More Bootloader Problems

This is a similar issue with the other bootloader questions. I copy / pasted the bootloader files from Berlios, similar to CompulsiveCoder. So maybe a character conversion is the issue. I'll watch that thread.

I'm trying to compile the bootloader with the accompanying Makefile

And I get this in my terminal window

Paul-Badgers-Computer:/Applications/DevelopmentApps/arduino-0008/Boot168 paul$ make make: ** No targets. Stop.

I take this to be some kind of path problem. The bootloader code and makefile are in a folder, in the arduino folder.

I have cd'ed to that directory. I attempted to included the path of avr-gcc by editing ~/.profile

Is there a way to know what the "target" is that make is not finding?

Terminal yields this

Paul-Badgers-Computer:/opt/local/bin paul$ echo $PATH /opt/local/bin:/opt/local/sbin:/bin:/sbin:/usr/bin:/usr/sbin:/Developer/Tools:/Applications/DevelopmentApps/arduino-0008/tools/avr/bin

I'm on a Mac using 10.3.9

Thanks in advance for anybody that can shed some light on this.

paul badger

The gcc command successfully generates a .o file - is this the hex file I need for the chip or does it require further processing?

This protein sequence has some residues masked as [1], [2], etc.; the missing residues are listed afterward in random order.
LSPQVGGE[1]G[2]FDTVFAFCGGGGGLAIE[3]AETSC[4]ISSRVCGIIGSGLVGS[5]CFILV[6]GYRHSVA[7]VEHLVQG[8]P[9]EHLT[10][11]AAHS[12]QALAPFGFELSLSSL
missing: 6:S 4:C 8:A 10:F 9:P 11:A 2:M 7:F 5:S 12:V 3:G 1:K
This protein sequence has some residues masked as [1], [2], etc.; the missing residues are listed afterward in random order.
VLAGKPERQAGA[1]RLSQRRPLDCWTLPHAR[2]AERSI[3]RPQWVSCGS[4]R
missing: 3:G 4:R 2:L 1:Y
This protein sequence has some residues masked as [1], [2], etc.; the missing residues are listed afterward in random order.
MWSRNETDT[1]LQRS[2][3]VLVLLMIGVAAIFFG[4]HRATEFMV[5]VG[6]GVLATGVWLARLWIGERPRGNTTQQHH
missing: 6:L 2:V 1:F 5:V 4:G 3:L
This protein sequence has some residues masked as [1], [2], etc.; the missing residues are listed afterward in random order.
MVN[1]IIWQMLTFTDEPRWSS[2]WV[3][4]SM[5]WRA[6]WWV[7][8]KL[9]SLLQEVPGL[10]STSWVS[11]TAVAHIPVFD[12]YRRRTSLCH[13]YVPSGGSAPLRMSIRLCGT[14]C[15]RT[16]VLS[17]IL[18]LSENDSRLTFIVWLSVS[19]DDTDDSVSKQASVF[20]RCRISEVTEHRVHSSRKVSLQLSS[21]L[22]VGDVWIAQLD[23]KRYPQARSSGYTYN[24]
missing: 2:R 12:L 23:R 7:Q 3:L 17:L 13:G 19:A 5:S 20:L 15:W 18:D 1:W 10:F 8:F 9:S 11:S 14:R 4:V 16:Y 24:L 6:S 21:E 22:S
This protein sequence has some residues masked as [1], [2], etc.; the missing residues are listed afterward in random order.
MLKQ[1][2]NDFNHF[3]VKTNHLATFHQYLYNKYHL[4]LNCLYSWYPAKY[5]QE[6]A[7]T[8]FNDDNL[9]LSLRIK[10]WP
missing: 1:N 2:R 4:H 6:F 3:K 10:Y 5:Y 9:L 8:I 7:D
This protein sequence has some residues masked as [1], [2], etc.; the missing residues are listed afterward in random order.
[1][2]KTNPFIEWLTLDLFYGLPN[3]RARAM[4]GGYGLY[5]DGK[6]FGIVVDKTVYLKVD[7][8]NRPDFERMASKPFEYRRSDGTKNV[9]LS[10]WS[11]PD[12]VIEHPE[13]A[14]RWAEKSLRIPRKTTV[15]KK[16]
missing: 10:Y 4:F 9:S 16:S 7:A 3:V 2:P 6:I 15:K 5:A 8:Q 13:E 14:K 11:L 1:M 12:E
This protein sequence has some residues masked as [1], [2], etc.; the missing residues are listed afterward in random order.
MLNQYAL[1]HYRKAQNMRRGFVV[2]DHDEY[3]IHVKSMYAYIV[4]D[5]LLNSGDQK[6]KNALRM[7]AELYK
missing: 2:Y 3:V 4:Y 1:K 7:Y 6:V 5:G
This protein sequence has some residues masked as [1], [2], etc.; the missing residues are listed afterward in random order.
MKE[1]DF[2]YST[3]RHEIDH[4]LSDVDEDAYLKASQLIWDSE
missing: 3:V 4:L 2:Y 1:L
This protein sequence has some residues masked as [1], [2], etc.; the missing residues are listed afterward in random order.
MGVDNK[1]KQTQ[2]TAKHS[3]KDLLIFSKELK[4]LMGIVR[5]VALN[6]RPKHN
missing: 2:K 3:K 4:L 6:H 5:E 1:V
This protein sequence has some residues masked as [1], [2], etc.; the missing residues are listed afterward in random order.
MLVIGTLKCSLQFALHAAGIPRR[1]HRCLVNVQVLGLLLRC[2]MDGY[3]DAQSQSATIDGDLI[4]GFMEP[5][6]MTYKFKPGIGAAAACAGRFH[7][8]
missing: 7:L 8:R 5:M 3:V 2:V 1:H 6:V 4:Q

Paul-Badgers-Computer:/Applications/DevelopmentApps/arduino-0008/Boot168 paul$ avr-gcc -mmcu=atmega168 -c ATmegaBOOT_168.c Paul-Badgers-Computer:/Applications/DevelopmentApps/arduino-0008/Boot168 paul$ ls ATmegaBOOT_168.c ATmegaBOOT_168.o Makefile

paul

The hex depends on the elf.

%.hex: %.elf
$(OBJCOPY) -j .text -j .data -O ihex $< $@

The elf depends on the object(s) but also links in the libraries.

$(PROGRAM).elf: $(OBJ)
$(CC) $(CFLAGS) $(LDFLAGS) -o $@ $^ $(LIBS)

The object depends on the source C file(s) called PROGRAM in this makefile.

OBJ = $(PROGRAM).o

Program is defined as

PROGRAM = ATmegaBOOT

I guess it appends the “.c” in a built-in rule.

Any way, I have modified the makefile and the C file to the point where it will also produce an object (.o), but it doesn’t link to form the elf.

$ make
/WinAVR/bin/avr-gcc -g -Wall -Os -mmcu=atmega8 -Datmega8 -DF_CPU=16000000 -DBAUD
_RATE=19200 -I/WinAVR/include -c -o ATmegaBOOT.o ATmegaBOOT.c
/WinAVR/bin/avr-gcc -g -Wall -Os -mmcu=atmega8 -Datmega8 -DF_CPU=16000000 -DBAUD
_RATE=19200 -I/WinAVR/include -Wl,-Map,ATmegaBOOT.map,–section-start=.text=0x1c
00 -o ATmegaBOOT.elf ATmegaBOOT.o
\WinAVR\bin…\lib\gcc\avr\3.4.6…\avr\bin\ld.exe: address 0x21ac of A
TmegaBOOT.elf section .text is not within region text
make: *** [ATmegaBOOT.elf] Error 1

$

David,

Thanks for making a new Makefile for the NG

Any clue as to which rule is missing?

Paul-Badgers-Computer:/Applications/DevelopmentApps/arduino-0008/Boot168 paul$ make ng
make: *** No rule to make target `ng’. Stop.

Paul

You might have carriage returns in the file that are confusing make. Alternatively, you might not have any and need them. Or you might not have tabs before the commands (in the rules).

I get this same error or a very similar error, even when I try to compile the bootloader c and makefile that came with the Arduino. I saw on some avr forums that this might be a problem with gcc making the code too large and you can add in some commands that reduce the size. I am using windows XP, does anyone have any suggestions?